[Article first published as Aggresive Behavior and Videogames – More Darwin than Bloody Violence? on Blogcritics.]
The effect videogames have on the human mind has been thoroughly and widely argued for years. And that argument rests solely on one seemingly central focus: violence.
Countless studies have been done examining a myriad of combinations – children and violent games, prolonged exposure to violent games, long term psychological effects, aggressive behavior, and the list goes on and on indefinitely. The findings have of course been varied, and in my lay opinion, there’s too many variables involved to get a 100% accurate read on the results. I’m not going to venture into that here, as (I) I’m not a trained psychologist and (II) it would lengthen this article to somewhere in the neighborhood of 10,000 words – too much for both me to write and you to read.
I just saw a study on this topic though that piqued my interest – it seemed to be a slight twist on the common “games are violent” story. In addition to the violence aspect, Paul J.C. Adachi, a Ph.D. candidate at Brock University in Canada added a potentially important modifier. The experiments focused on competition in games, and whether or not it was another factor to aggressive behavior in players. It involved hot sauce too, which I’m all about.
Using competitiveness, difficulty, and pace of action as indicators, Adachi ran multiple experiments and observed the resulting behavior. The method makes sense – he used Fuel, Conan, Left 4 Dead 2, Mortal Kombat vs DC Universe and Marble Blast Ultra as his field of games. It looks simple enough. The games on this list it do seem to cover his three categories in varying degrees. His method on observing behavior and aggression wasn’t as straightforward, but outright genius. In each experiment, players were asked to prepare a hot sauce sample for a “hot sauce taster” who specifically does not like spicy food using mild to very hot sauces after playing. It’s fair enough to say that heat level equals aggression.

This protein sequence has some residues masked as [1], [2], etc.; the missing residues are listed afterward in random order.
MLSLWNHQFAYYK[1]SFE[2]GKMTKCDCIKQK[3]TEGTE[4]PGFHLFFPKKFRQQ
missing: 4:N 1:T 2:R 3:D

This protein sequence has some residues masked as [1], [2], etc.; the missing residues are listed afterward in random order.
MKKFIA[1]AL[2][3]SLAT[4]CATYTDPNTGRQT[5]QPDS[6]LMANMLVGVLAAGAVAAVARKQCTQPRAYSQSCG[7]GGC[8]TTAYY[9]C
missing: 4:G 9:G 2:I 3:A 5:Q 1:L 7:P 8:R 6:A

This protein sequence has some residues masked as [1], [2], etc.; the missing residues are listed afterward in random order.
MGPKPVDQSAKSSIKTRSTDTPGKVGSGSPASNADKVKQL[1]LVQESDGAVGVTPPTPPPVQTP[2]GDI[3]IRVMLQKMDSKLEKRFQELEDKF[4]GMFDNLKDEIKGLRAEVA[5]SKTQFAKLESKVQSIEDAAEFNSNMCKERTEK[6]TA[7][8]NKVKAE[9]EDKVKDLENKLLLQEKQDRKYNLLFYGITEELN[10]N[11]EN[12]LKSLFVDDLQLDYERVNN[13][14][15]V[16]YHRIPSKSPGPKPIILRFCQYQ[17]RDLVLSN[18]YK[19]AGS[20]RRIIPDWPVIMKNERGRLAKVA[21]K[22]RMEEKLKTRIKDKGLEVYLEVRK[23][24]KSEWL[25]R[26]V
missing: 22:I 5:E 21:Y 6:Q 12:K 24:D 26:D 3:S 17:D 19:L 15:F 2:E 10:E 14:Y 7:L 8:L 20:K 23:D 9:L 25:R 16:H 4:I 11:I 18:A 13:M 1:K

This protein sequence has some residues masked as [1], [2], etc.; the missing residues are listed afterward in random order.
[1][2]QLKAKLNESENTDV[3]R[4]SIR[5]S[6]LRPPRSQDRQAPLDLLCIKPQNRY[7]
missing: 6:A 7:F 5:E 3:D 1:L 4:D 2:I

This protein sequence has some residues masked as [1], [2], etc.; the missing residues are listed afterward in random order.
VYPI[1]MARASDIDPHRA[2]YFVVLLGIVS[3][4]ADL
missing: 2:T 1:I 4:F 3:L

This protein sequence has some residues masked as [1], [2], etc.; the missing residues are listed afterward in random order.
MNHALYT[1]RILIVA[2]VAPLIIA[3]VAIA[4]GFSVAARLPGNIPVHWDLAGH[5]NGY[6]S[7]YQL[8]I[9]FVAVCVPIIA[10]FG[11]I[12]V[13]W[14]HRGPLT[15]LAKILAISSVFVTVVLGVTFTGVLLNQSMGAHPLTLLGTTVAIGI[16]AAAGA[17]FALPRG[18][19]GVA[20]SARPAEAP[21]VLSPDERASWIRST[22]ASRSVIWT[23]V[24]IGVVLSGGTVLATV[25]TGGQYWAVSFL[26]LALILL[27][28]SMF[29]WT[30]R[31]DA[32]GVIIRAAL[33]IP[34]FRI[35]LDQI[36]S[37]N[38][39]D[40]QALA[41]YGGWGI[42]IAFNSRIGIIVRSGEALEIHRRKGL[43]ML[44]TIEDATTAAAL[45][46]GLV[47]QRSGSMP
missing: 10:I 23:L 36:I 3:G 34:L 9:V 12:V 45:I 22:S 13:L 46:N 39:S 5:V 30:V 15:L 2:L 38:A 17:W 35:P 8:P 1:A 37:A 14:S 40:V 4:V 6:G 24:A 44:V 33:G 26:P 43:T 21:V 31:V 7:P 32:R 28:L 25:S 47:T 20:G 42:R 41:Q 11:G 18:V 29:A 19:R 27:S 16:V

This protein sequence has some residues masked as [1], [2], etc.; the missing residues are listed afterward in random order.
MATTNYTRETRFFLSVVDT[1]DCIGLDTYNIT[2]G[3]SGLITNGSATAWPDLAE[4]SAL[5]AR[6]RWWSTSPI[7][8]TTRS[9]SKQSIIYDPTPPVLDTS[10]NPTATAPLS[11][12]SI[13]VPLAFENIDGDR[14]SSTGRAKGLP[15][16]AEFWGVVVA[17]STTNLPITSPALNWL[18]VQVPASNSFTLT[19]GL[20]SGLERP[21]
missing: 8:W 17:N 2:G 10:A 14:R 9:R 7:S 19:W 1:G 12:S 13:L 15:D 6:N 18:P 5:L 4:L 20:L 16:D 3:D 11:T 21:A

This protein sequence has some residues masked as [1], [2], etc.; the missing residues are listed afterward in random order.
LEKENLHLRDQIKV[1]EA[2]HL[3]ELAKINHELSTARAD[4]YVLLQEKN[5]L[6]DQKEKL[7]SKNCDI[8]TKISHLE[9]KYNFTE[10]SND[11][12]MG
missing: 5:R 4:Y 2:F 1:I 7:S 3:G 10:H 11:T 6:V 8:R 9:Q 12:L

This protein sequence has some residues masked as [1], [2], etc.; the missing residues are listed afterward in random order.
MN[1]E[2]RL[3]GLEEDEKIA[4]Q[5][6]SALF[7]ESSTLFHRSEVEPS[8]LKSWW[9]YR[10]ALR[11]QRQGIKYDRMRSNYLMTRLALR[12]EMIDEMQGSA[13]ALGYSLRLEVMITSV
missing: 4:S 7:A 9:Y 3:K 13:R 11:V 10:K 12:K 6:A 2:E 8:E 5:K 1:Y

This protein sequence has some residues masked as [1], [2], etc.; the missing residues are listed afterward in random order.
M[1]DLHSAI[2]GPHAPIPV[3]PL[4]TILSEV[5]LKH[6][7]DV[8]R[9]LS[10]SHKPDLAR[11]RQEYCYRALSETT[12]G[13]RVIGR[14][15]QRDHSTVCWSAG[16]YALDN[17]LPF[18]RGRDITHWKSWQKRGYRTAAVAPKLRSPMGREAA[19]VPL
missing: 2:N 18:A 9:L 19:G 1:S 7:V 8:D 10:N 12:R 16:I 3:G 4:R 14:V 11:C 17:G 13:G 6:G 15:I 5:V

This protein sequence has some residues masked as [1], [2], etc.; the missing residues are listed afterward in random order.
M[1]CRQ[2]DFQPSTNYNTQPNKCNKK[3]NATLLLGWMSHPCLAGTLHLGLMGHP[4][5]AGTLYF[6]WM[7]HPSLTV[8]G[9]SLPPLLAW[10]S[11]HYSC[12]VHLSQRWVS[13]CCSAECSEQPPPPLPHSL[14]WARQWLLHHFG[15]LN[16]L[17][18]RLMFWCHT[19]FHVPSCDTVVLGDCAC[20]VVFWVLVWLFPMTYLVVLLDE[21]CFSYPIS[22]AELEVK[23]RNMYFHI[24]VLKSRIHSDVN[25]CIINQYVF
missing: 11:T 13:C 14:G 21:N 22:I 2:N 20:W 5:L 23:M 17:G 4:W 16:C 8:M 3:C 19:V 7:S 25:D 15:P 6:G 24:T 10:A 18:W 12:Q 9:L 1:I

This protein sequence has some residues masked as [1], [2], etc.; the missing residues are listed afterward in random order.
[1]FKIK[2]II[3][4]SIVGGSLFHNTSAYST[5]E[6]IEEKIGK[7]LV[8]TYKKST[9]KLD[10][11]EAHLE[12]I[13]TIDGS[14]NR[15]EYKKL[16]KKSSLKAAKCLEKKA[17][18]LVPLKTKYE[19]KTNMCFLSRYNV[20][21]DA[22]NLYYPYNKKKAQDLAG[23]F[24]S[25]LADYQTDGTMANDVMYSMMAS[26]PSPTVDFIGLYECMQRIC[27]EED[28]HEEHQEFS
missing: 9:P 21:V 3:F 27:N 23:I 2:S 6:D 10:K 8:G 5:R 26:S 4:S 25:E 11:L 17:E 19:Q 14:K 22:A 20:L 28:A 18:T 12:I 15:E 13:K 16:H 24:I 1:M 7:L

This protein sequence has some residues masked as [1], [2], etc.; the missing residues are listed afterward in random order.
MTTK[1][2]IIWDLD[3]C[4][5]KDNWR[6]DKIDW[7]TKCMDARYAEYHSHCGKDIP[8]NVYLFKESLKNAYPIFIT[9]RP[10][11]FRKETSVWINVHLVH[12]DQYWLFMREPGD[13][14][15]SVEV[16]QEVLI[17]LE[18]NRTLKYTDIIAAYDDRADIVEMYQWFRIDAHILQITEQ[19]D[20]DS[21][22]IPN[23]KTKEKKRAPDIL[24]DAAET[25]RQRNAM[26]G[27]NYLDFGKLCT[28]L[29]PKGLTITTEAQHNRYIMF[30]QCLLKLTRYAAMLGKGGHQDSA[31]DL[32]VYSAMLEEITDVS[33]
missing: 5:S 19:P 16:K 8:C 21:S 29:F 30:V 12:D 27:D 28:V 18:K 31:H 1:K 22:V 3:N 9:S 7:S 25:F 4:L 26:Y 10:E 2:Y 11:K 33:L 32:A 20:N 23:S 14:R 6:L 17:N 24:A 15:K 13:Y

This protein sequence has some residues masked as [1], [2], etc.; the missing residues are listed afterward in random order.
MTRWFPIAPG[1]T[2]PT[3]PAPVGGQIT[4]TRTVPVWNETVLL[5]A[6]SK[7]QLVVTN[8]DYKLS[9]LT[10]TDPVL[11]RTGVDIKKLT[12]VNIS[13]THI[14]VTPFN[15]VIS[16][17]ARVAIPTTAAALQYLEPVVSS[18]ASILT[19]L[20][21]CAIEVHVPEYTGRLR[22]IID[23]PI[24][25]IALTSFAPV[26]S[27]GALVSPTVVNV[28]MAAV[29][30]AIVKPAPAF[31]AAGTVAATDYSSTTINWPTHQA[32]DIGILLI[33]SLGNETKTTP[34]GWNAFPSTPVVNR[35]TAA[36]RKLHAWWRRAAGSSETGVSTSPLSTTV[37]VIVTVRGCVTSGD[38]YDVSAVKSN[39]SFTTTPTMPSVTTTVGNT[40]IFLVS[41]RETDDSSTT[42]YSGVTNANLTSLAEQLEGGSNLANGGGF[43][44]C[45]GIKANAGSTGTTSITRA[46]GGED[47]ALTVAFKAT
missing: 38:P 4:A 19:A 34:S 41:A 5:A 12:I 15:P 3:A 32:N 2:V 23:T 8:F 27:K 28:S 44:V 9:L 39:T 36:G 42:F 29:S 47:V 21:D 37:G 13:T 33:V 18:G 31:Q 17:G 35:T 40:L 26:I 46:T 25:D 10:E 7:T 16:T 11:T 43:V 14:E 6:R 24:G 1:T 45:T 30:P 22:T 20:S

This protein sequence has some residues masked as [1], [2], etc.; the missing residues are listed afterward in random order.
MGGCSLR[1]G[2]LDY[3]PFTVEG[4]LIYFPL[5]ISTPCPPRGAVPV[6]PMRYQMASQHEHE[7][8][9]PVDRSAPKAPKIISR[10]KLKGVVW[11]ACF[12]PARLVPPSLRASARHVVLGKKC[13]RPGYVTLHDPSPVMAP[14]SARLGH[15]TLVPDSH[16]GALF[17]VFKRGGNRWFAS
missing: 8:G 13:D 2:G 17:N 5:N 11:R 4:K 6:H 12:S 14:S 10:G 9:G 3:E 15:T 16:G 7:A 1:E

In the test run (42 college students: 25 men, 17 women) using only Fuel and Conan, Adachi observed that there was no real difference in hot sauce intensity between those who played one game versus the other. By this he concluded that videogame violence alone wasn’t enough to increase aggressive behavior. The second test (60 college students: 32 men, 28 women) is where the meat of the results come from. The gamer guinea pigs that played games that were highly competitive like Fuel and Mortal Kombat vs DC Universe on average made much hotter hot sauce for their testers than players subjected to Left 4 Dead 2 and Marble Blast Ultra. I’d call that pretty aggressive. According to Adachi, based on these observations, “These findings suggest that the level of competitiveness in video games is an important factor in the relation between video games and aggressive behavior, with highly competitive games leading to greater elevations in aggression than less competitive games.” I highly recommend you check out the full study at the American Psychological Association’s website. It’s got all sorts of statistical models and charts and all that happy stuff for those who really want an in-depth read.
So what’s the full story then? Well, think about the last time you saw a report of a violent crime on your local news. Did you become aggressive watching the report? If I show you a screenshot of the new Mortal Kombat would you become enraged? For me the answer is no. This study seems to line up at least with my own observation and personal experiences. Violence has never made me (and most people i know) more aggressive on its own – it’s always been the desire to win. In multiplayer environments that desire to win goes up tenfold. As does the degree of trash talk and anger. If any of you have taken part in any kind of competitive events then I would venture that you share that experience. Whether it’s PvP play in World of Warcraft, the final table at the World Series of Poker or a title fight in the UFC, when either victory or defeat is close a competitor is going to amp it up.
Now I’m playing through Bayonetta again, and I can sit back on my couch shooting and slicing up enemies (through attacks called torture moves no less) on most enemies and my only reaction is “Wow that was fairly simple.” It’s when the odds seem stacked and my health bar starts approaching zero that my frustration starts to rise. I can put the controller down and walk away, but there’s always going to be that handful of people that take it too far. If you think that’s a bad example then here’s another: I can get just as riled up when I see my king’s inevitable demise in a game of chess. We’re wired to want victory. A simple will to win and survival of the fittest.